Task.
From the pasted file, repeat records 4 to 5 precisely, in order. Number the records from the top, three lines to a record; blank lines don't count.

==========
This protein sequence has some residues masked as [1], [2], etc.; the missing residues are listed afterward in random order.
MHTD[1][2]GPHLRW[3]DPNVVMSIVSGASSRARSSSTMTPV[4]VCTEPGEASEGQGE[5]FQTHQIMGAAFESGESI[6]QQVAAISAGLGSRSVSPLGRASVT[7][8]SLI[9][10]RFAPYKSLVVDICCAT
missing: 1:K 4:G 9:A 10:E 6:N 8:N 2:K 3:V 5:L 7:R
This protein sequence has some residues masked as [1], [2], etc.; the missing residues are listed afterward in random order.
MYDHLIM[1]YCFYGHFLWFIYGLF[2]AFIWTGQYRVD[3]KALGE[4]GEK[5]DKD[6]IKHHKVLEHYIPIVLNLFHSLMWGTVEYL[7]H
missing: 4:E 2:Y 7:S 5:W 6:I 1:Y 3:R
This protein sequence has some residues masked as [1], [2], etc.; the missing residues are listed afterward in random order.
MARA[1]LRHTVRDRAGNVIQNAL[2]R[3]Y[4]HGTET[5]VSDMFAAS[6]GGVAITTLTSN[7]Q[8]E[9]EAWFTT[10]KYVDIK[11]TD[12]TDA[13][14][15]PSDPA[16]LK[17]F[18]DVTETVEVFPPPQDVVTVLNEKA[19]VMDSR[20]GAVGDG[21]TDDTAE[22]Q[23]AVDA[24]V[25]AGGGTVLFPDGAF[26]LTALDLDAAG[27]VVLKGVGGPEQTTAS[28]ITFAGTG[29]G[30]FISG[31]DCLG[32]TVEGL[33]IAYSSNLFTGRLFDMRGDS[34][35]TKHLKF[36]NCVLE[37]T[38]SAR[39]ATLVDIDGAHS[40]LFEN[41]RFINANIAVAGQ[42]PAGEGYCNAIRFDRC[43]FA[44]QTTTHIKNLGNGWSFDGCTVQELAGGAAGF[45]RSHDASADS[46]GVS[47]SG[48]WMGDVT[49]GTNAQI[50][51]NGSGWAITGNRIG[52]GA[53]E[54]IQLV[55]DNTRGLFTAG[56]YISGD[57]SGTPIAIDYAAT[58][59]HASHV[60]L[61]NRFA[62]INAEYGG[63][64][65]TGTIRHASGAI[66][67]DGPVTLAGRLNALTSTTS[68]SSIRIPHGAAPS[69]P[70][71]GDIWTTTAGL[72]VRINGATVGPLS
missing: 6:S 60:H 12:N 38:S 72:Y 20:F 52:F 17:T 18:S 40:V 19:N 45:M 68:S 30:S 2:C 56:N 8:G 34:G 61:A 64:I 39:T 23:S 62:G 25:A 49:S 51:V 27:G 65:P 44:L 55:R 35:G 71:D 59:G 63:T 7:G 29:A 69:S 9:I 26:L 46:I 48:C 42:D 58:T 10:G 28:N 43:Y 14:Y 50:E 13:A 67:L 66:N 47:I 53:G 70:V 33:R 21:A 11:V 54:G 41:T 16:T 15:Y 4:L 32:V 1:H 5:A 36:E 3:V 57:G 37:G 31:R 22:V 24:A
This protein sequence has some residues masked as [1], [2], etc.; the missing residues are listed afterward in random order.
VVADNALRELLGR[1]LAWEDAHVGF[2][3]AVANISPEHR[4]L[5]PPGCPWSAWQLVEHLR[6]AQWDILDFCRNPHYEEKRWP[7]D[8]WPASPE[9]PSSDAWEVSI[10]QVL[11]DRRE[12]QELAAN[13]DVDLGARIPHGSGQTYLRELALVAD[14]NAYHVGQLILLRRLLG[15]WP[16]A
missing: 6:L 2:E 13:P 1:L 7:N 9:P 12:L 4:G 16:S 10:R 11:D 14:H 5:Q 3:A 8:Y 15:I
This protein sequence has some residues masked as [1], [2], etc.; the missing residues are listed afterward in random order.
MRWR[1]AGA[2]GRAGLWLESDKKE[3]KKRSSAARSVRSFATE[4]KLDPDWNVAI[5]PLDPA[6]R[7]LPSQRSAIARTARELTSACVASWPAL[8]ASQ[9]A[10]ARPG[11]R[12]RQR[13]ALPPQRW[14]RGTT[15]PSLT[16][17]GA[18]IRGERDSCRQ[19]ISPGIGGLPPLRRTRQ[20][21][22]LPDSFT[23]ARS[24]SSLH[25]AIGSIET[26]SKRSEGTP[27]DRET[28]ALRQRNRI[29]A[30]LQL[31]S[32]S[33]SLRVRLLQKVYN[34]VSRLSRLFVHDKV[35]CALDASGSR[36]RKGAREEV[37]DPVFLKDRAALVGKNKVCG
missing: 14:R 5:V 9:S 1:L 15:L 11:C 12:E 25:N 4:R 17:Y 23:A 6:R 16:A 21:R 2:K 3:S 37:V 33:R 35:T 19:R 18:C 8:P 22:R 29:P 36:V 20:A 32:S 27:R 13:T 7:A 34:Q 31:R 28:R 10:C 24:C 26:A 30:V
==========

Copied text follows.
This protein sequence has some residues masked as [1], [2], etc.; the missing residues are listed afterward in random order.
VVADNALRELLGR[1]LAWEDAHVGF[2][3]AVANISPEHR[4]L[5]PPGCPWSAWQLVEHLR[6]AQWDILDFCRNPHYEEKRWP[7]D[8]WPASPE[9]PSSDAWEVSI[10]QVL[11]DRRE[12]QELAAN[13]DVDLGARIPHGSGQTYLRELALVAD[14]NAYHVGQLILLRRLLG[15]WP[16]A
missing: 6:L 2:E 13:P 1:L 7:N 9:P 12:L 4:G 16:S 10:R 11:D 14:H 5:Q 3:A 8:Y 15:I
This protein sequence has some residues masked as [1], [2], etc.; the missing residues are listed afterward in random order.
MRWR[1]AGA[2]GRAGLWLESDKKE[3]KKRSSAARSVRSFATE[4]KLDPDWNVAI[5]PLDPA[6]R[7]LPSQRSAIARTARELTSACVASWPAL[8]ASQ[9]A[10]ARPG[11]R[12]RQR[13]ALPPQRW[14]RGTT[15]PSLT[16][17]GA[18]IRGERDSCRQ[19]ISPGIGGLPPLRRTRQ[20][21][22]LPDSFT[23]ARS[24]SSLH[25]AIGSIET[26]SKRSEGTP[27]DRET[28]ALRQRNRI[29]A[30]LQL[31]S[32]S[33]SLRVRLLQKVYN[34]VSRLSRLFVHDKV[35]CALDASGSR[36]RKGAREEV[37]DPVFLKDRAALVGKNKVCG
missing: 14:R 5:V 9:S 1:L 15:L 11:C 12:E 25:N 4:R 17:Y 23:A 6:R 16:A 21:R 2:K 3:S 37:V 33:R 35:T 19:R 18:C 8:P 22:R 29:P 36:V 20:A 32:S 27:R 13:T 7:A 34:Q 31:R 28:R 10:C 24:C 26:A 30:V